Conclusions. Intrinsic dimension has the potential to distinguish simple from complex active regions. These results also pave the way for patchbased dictionary learning with a view toward automatic clustering of active regions.
Key words: Sun / Active region / Sunspot / Data analysis / Classification / Image patches / Intrinsic dimension / Partial correlation / CCA
© K.R. Moon et al., Published by EDP Sciences 2016
This is an Open Access article distributed under the terms of the Creative Commons Attribution License (http://creativecommons.org/licenses/by/4.0), which permits unrestricted use, distribution, and reproduction in any medium, provided the original work is properly cited.
1. Introduction
Active regions (ARs) in the solar atmosphere have intense and intricate magnetic fields that emerge from subsurface layers to form loops which extend into the corona. When active regions undergo external forcing such as flux emergence and rearrangement, the system may destabilize. The stored magnetic energy is then suddenly released as accelerated particles (electrons, protons, ions) and an increase in radiation called a flare is observed across the entire electromagnetic spectrum (Phillips 1991).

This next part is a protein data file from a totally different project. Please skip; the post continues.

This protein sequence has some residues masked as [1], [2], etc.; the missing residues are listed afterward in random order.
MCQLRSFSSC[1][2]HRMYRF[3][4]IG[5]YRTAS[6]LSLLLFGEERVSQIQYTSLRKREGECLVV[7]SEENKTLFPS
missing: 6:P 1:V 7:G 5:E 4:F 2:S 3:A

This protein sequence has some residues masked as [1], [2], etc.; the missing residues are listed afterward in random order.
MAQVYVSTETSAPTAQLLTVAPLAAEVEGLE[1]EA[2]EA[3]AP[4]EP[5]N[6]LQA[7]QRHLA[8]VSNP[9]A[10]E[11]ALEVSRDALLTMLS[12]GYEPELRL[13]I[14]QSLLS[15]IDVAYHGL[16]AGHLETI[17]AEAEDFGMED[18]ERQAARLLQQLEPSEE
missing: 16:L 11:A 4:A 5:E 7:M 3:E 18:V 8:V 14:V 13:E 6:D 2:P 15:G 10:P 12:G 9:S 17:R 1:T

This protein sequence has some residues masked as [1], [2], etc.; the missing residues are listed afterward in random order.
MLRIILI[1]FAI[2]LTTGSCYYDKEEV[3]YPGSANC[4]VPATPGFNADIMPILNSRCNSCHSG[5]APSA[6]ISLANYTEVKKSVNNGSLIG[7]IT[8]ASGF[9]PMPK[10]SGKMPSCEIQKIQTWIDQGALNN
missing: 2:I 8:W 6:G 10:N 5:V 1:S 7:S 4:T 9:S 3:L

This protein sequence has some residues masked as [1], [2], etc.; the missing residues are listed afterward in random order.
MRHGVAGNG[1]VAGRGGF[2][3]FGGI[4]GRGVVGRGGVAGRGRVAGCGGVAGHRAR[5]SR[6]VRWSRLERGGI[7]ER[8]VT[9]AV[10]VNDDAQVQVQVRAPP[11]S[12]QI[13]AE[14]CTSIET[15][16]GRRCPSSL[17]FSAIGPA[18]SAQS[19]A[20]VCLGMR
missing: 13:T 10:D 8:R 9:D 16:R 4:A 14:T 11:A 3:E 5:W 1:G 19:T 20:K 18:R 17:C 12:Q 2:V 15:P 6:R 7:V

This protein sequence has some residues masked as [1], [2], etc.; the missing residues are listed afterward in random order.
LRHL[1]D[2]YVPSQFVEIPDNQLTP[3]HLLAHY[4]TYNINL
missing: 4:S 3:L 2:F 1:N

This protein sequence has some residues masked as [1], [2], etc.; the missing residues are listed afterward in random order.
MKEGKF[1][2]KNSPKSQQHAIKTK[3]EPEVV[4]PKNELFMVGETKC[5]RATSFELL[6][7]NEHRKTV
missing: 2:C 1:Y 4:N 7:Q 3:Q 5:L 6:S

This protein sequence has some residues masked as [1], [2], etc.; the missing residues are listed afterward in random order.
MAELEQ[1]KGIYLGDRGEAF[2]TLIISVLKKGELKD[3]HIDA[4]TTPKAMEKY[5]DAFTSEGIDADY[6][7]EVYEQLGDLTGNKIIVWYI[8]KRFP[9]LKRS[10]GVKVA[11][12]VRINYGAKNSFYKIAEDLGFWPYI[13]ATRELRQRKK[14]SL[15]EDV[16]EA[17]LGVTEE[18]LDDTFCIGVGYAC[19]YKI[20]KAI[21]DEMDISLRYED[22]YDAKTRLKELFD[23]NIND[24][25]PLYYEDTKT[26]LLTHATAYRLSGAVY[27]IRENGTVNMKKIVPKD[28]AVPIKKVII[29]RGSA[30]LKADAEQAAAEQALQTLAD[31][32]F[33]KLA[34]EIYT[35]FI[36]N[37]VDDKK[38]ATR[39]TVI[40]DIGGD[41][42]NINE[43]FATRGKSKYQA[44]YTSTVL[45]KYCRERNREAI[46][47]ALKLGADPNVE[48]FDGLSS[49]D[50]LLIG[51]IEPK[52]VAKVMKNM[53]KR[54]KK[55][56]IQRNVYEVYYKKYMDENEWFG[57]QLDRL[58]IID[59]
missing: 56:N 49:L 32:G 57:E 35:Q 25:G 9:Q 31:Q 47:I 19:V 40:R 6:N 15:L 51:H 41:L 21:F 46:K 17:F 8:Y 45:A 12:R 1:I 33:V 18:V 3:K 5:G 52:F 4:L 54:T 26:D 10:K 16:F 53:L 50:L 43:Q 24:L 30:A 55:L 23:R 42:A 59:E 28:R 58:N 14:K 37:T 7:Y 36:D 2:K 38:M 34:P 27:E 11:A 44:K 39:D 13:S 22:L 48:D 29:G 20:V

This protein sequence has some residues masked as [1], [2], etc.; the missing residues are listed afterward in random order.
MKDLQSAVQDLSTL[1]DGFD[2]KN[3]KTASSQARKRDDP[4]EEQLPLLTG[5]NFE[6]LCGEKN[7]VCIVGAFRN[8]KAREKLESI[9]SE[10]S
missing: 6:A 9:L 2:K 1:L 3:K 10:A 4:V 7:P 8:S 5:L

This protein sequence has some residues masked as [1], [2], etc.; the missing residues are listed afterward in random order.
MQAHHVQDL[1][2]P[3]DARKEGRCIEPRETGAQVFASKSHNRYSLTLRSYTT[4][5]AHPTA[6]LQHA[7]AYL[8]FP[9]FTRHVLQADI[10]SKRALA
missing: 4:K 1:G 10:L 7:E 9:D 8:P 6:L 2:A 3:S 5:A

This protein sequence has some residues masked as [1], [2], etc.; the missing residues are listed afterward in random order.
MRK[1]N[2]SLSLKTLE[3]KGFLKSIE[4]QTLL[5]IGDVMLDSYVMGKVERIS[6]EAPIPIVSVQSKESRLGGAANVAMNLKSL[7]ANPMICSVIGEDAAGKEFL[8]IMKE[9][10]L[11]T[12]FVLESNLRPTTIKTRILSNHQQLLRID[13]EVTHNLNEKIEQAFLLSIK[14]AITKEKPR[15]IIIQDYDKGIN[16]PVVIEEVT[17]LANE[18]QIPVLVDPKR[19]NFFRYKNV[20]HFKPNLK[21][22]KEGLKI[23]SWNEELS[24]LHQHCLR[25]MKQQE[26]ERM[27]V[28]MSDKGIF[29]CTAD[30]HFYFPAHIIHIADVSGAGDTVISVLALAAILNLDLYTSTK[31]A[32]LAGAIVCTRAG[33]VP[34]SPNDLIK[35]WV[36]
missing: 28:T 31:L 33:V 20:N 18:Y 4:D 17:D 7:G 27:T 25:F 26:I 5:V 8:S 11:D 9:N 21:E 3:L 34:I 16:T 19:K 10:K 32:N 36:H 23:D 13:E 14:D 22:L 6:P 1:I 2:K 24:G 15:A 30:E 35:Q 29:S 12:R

The morphology of sunspots is correlated with flare occurrence and has therefore received a lot of attention. The Mount Wilson classification scheme (Hale et al. 1919) groups sunspots into four main classes based on the magnetic structure, that is, on the relative locations and sizes of concentrations of opposite polarity magnetic flux. The sunspots with simplest morphology belong to the unipolar α and the bipolar β groups. More complex morphologies are described as βγ when a bipolar sunspot is such that a single northsouth polarity inversion line cannot divide the two polarities. When a βγ sunspot group contains in addition a δ spot, that is, umbrae of different polarities inside a single penumbra, it is labeled as a βγδ group. The presence of a δ configuration, where large values of opposite polarity exist close together, was identified as a warning of the buildup of magnetic energy stress with an increased probability of a large flare (Mayfield & Lawrence 1985; Sammis et al. 2000). McIntosh (1990) proposes another classification scheme containing 60 classes, thus describing the magnetic structure in greater details. The McIntosh classification is the basis for several flare forecasting methods which estimate the flare occurrence rate from historical records of flares and active region classes (Bornmann & Shaw 1994) possibly combining such information with observed waiting time distribution between flares (Gallagher et al. 2002; Bloomfield et al. 2012).